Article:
Friday, January 31, 2014

Post Revamp: the Agogwe

There are literally dozens of cryptid hominins.  They hail from six of the seven continents-- only Antarctica lacks a rumored species.  From Australia, we hear of the Yowie.  Asia gives us the Xing-Xing, the Barmanou and the Yeren.  In North America we have Bigfoot and the Skunk Ape; South America has the Mapinguari.  Europe is represented by the Almas -- a Russian species that could be a Neanderthal.  And in Africa, we find the Agogwe.

This cryptid is not commonly seen -- my sources describe only three sightings.  All come from Europeans in the early 1900s, and all are fairly suspect.  The three witnesses, however, gave fairly uniform descriptions.  The Agogwe, they say, are about four feet tall.  They are covered in reddish hair, and have human-like feet with splayed big toes.  Their faces resemble chimps, but the Agogwe walk upright -- and move far more gracefully than an ape.

Bernard Heuvelmans, the father of cryptozoology, believed the Agogwe were relict Australopithecines.  These hominins lived in Africa three million years ago, and eventually developed into modern humans.  Their survival is unlikely, but the Agogwe well matches their description -- if Australopithecines did exist, this cryptid would look much like them.  Another possibility is that the Agogwe are misidentified chimps.  This is no more likely -- chimps can walk bipedally, but only for short distances, and they aren't red in color.  Besides, they live only in the jungle, and are familiar to Africa's native peoples.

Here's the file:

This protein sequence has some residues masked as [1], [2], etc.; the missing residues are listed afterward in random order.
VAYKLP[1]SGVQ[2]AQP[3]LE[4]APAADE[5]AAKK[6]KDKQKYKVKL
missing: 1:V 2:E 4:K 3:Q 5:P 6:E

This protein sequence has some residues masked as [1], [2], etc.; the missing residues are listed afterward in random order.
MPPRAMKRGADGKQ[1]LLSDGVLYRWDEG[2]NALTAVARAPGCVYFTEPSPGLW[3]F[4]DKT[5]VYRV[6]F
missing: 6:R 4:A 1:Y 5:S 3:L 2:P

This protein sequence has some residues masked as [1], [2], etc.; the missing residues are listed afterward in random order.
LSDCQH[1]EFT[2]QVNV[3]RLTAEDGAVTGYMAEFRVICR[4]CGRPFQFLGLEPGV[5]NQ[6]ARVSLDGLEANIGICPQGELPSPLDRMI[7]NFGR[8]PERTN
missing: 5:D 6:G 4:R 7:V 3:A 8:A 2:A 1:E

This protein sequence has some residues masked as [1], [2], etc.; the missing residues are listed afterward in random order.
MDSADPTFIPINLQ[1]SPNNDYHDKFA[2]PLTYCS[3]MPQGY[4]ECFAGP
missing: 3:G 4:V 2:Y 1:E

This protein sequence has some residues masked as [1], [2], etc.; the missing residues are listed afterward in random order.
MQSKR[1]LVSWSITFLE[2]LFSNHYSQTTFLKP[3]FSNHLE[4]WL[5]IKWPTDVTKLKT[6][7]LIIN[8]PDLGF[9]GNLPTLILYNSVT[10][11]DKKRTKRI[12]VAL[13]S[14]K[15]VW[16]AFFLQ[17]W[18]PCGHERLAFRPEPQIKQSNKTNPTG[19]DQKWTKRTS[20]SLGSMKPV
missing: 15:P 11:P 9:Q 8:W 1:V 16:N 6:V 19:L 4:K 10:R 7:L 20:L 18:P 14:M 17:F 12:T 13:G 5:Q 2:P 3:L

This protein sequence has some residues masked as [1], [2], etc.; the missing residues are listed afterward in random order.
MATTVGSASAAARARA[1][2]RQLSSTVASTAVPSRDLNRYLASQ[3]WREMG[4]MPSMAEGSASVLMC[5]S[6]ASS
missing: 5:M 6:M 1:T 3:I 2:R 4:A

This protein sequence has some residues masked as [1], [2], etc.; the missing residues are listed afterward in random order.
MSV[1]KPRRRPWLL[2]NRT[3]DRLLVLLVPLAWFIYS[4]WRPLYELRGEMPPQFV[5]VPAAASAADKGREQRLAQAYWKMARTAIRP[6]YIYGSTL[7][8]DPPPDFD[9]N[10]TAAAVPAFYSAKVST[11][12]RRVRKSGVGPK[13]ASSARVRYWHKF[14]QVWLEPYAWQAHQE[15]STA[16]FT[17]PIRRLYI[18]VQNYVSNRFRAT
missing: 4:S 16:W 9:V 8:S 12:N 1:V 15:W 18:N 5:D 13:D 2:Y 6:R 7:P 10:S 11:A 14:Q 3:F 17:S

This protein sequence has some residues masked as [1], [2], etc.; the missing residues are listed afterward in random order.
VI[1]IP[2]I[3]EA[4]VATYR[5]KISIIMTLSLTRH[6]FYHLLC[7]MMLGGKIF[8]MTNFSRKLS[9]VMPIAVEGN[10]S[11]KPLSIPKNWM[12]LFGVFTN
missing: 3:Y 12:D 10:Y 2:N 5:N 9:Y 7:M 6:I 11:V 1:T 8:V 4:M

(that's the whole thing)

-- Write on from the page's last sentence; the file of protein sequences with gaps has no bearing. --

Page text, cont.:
A final theory is that these cryptids are gibbons.  In Africa, these lesser apes died out millions of years ago.  They still exist, however, in southeast Asia.  Gibbons do look like the Agogwe -- they're the same size, and share a high forehead.  But gibbons are extremely awkward walkers, with gangly arms that make them well-suited for tree-swinging.  They're also jungle-dwellers like the chimpanzee, and would never live on the savannah.  None of our current theories seem particularly probable; honestly, neither does the Agogwe's existence.  Could there be Australopiths surviving on the plains of Zimbabwe?  I'd love to believe so, but the odds are stacked against it.

Read more about the Agogwe:
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